How do you put a human face to a major government department?
How about simply letting the public see and speak with the human faces that dwell within?
It’s a little hard to believe that more governments and their departments, of all sizes and jurisdictions, don’t make better use of video conferencing to virtually invite people into their day-to-day routines so that we in the community can better understand and utilize the services they provide.
Be it a practical function like letting people make video appointments, or a vehicle for empowering democracy within the community, tapping into the array of video chat services currently available could help break down the walls between government and citizen.
At least the Department of Education is giving it a shot.
It staged a series of public video meetings over Google Hangouts earlier this year to celebrate its achievements in Hispanic education, and that’s not the only time it’s opened itself up through the free chat service.
Maybe it’ll be a precedent to get other branches of government embracing Google for more than just its analytics.
Government Hangs Out Online
The DoED initiative represents the practical possibilities of Google Hangouts, away from the headline-grabbing sessions with public figures such as David Beckham, President Obama, and the Pope.
The seven Department of Education videos that subsequently made their way to public viewing on Google-owned Youtube are as unpolished and, in more than a few cases, simply staged as any video chat you might launch yourself with a group of friends.
And that’s the point. These are real people sharing real ideas, and they’re not terribly concerned about faces disappearing behind the row of waiting chat windows, or speakers sitting too far from their camera. More than one video audibly begins with an off-screen “go now” command.
What’s important is the message. In this case, it’s highlighting the people, programs, and students who have improved educational possibilities within the Hispanic community. It’s a chance for the workers within an otherwise monolithic bureaucracy to break virtual bread with the students, teachers, and administrators who depend on them for funding and support.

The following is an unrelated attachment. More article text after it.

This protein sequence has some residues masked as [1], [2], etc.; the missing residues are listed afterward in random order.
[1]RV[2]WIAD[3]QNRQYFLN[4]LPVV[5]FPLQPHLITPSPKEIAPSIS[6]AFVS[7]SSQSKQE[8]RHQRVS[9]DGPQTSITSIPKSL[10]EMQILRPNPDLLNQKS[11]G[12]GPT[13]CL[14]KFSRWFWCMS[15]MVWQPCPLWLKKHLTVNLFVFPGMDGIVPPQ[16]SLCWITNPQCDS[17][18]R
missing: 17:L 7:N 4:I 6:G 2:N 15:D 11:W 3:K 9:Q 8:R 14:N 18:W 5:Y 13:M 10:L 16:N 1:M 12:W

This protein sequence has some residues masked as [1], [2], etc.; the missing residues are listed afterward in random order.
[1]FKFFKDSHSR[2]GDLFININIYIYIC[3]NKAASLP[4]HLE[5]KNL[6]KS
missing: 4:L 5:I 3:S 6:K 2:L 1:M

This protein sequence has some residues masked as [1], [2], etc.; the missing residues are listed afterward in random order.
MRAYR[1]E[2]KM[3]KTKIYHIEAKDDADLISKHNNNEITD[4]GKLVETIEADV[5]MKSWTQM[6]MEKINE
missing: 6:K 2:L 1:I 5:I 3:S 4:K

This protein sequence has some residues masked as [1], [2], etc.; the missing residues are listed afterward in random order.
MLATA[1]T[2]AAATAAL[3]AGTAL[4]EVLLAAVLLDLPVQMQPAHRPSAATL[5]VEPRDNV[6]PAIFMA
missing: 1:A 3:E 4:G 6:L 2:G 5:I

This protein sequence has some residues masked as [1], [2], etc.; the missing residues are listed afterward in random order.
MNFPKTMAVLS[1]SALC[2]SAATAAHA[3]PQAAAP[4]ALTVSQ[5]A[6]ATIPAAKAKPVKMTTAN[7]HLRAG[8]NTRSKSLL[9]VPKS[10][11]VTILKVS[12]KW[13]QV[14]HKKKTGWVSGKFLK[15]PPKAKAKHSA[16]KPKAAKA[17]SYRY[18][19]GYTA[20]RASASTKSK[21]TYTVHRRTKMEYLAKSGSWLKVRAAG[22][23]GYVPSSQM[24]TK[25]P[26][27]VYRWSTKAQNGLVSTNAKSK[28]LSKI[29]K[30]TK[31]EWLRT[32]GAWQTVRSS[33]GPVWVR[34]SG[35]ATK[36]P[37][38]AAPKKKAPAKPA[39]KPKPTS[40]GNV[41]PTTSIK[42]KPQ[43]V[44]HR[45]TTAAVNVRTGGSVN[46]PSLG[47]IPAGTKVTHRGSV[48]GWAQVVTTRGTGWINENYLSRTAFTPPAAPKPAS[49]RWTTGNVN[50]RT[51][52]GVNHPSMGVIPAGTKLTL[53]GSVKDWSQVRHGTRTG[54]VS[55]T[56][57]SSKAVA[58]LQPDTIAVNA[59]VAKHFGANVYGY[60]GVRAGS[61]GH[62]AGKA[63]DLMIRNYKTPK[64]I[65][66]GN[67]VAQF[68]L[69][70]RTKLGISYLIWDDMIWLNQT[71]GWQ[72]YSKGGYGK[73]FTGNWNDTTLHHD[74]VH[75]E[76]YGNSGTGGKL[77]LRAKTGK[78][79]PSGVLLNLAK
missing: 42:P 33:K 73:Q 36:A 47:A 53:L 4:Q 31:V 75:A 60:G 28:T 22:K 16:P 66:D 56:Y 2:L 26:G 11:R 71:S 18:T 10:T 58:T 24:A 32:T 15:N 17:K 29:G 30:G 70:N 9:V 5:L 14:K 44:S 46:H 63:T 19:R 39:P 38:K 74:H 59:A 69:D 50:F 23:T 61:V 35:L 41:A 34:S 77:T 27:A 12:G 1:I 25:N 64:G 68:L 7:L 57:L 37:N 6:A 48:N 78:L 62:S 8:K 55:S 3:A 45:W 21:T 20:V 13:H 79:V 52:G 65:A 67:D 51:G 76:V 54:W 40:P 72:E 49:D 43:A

Google Hangout’s ease of use makes that conversation accessible to every attendee, no matter their tech proficiency.
Google Hangouts Video Conferencing
Hangouts has been chasing Skype and FaceTime for the popular vote in video conferencing ever since it broke free from Google+ and killed off Google Talk in 2013.
Its greatest asset in the video chat race has been the fact it lets everyone play together. It’ll cross the iOS/Android divide as easily as it crosses the PC/smartphone divide–it’s a trick FaceTime has yet to achieve. There are minor differences between the services, such as the missing contact status indicators on mobile, but no one inside the call is getting a privileged experience over anyone else.
And it’s smart too. The screen automatically brings whoever is currently speaking into the main frame, while keeping everyone else to a minimum below. Obviously, this can get tricky at times, and even a little disorienting, when people cut each off or speak at the same time–as demonstrated in the DoED video on several occasions.
There’s also some cause to wonder how long it will exist in its current form now that Google Duo and Allo have arrived. That gives Google four separate messaging services, and given its history of killing off broad platforms in favor of specialists, such as the relocation of Hangouts on Air to Youtube Live, Hangouts’ days may be numbered, despite what Google itself has to say.
But for now it’s free, it’s easy to navigate, and it’s easy to contact people as long as they have a Google account.
So why aren’t more government agencies using it to talk to the public?
Video Conferencing between the Government and Its People
DoED has used Hangouts to stage get-togethers large and small–and it has a rather colorful Google+ page running as well.
In 2013 it staged a teach appreciation hangout dedicated to African American educators. And later that same year it did the same in promotion of international exchange programs for U.S. schools.
But to take the idea further, those same hangouts could be localized to give parents and teachers from individual districts a chance to discuss funding, fees, programs, and all manner of things with their government administrators and officials.
The fallout from the global financial crisis hit schools hard, causing many to cut back on peripheral services like field trips. A hangout with the teachers and students of those schools, right at the time the cutbacks were being made, could have given a human face to the bureaucratic forces that seemed unable to help or appreciate educators’ many concerns.
Communication leads to understanding. And when the means to do so is as readily accessible as Google Hangouts–or its blood rivals Skype and FaceTime for that matter–then it makes sense to take a swing at it whenever possible.